Portugal is starting a quiet revolution. From co-creating with citizens, to a total overhaul of government services, the country’s Administrative Modernisation Agency’s LabX is rethinking the purpose of the public sector.
One area of innovation has been in redesigning death and bereavement services. The innovation unit has developed a dedicated ‘death and bereavement desk’ (Balcão do Obito) which brings together both public and private sector services that need sorting out once a loved one has passed on, Pedro Silva Dias, the agency’s chief executive, tells GovInsider.
Dias shares how the lab is cutting across the public and private sectors to redesign services, and co-creating with citizens.
Support during difficult times
When a citizen passes away, typically, relatives would have to visit multiple government offices to get paperwork and finances in order. On top of those, they have to visit banks and telephone operators to take care of bills and accounts. “We grouped some citizens that have recently been exposed to situations like this, and we tried to understand the pain points that they had to be confronted with,” Dias says.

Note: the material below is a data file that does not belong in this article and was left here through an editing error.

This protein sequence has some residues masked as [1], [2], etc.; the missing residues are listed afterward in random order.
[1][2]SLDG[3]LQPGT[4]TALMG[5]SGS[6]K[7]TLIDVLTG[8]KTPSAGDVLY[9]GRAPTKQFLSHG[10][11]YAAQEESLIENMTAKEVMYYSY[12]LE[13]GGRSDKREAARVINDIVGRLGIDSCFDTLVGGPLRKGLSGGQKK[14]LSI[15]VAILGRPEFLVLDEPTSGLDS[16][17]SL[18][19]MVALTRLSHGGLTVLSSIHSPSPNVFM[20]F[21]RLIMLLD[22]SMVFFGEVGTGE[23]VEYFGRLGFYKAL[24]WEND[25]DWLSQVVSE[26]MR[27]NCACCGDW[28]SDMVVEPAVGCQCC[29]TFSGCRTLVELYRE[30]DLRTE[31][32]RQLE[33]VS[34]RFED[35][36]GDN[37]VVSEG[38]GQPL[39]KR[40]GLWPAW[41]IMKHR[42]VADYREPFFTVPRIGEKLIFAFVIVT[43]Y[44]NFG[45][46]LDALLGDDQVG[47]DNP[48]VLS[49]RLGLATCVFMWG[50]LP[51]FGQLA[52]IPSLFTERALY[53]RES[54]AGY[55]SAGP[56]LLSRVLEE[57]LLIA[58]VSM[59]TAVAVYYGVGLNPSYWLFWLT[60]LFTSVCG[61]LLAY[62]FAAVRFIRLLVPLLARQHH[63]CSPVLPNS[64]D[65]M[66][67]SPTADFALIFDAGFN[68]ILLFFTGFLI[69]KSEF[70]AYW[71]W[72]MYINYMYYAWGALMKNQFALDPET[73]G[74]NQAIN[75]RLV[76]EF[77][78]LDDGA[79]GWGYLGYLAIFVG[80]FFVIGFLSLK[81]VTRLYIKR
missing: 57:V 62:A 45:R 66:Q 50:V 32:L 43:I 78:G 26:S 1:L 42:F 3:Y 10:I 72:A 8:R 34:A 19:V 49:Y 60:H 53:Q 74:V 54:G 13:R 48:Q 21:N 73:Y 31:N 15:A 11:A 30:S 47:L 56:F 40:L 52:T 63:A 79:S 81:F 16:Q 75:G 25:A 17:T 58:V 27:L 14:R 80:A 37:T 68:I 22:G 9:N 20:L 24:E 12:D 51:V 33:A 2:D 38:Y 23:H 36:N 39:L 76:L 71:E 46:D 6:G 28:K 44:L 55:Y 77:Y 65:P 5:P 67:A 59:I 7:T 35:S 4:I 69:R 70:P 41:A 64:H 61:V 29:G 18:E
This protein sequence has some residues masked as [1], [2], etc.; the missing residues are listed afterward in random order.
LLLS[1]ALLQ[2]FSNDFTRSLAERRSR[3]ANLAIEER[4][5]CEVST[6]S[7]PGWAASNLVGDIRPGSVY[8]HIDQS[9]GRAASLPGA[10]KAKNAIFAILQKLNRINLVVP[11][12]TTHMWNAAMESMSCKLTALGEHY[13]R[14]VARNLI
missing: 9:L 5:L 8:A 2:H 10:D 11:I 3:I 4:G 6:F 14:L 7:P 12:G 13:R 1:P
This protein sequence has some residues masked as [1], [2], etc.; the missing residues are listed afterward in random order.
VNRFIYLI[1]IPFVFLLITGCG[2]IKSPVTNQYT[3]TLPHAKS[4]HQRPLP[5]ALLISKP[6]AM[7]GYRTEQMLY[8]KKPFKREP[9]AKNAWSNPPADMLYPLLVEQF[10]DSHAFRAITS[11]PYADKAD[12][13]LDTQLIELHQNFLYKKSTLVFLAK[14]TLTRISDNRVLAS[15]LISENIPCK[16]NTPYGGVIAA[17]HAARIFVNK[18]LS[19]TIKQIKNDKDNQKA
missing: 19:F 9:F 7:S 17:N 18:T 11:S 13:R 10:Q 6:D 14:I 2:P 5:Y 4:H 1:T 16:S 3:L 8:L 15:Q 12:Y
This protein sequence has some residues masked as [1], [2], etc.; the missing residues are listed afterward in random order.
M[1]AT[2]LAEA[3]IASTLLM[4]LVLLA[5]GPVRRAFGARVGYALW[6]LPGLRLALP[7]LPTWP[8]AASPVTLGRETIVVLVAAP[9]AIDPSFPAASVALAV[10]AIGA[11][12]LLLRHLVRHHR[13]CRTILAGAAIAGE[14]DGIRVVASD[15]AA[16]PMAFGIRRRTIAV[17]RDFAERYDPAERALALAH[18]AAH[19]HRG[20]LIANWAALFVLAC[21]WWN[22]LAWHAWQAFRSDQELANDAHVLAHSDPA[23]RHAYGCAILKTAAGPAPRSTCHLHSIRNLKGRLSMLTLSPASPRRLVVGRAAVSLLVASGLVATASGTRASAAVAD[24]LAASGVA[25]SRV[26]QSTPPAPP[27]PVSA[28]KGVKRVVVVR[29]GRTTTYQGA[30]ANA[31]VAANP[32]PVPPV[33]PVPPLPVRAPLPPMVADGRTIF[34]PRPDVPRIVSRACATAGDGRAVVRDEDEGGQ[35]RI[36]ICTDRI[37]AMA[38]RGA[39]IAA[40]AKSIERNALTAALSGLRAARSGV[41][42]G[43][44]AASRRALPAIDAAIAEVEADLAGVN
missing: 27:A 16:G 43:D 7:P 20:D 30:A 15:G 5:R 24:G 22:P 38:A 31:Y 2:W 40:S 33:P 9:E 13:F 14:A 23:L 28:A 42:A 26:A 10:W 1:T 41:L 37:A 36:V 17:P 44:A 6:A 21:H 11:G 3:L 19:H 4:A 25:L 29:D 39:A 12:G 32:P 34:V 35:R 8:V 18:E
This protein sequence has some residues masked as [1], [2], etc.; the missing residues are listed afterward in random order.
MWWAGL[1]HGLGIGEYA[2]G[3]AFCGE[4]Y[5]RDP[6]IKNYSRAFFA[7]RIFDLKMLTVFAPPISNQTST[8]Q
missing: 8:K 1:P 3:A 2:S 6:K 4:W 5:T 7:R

Singapore and New Zealand have redesigned bereavement services too, but their focus has been on the ones provided by the government, excluding crucial services like banks and utilities. Portugal has recognised that from a grieving citizen’s perspective, there is no distinction between public and private services. It wants to make the process easier, regardless of where the services come from.
LabX’s death and bereavement desk brings together both private sector services – like utilities and banks – with government ones from the Ministries of Justice, Finance and Social Security. This creates a “more humane way of dealing with this difficult moment”, Silva Dias says.
A physical prototype is now being trialled in a town in the north of Portugal, he continues. “We are already testing a desk where people can go and in a single place take care of all needs that they have when they face a situation like this.”
Countries such as Singapore and New Zealand are implementing similar services to support citizens when there is a death in the family. The former is prioritising anticipatory services that provide a more seamless experience during crucial moments in a citizen’s life, while the latter recently launched the End of Life service that collects all relevant digital services onto one platform.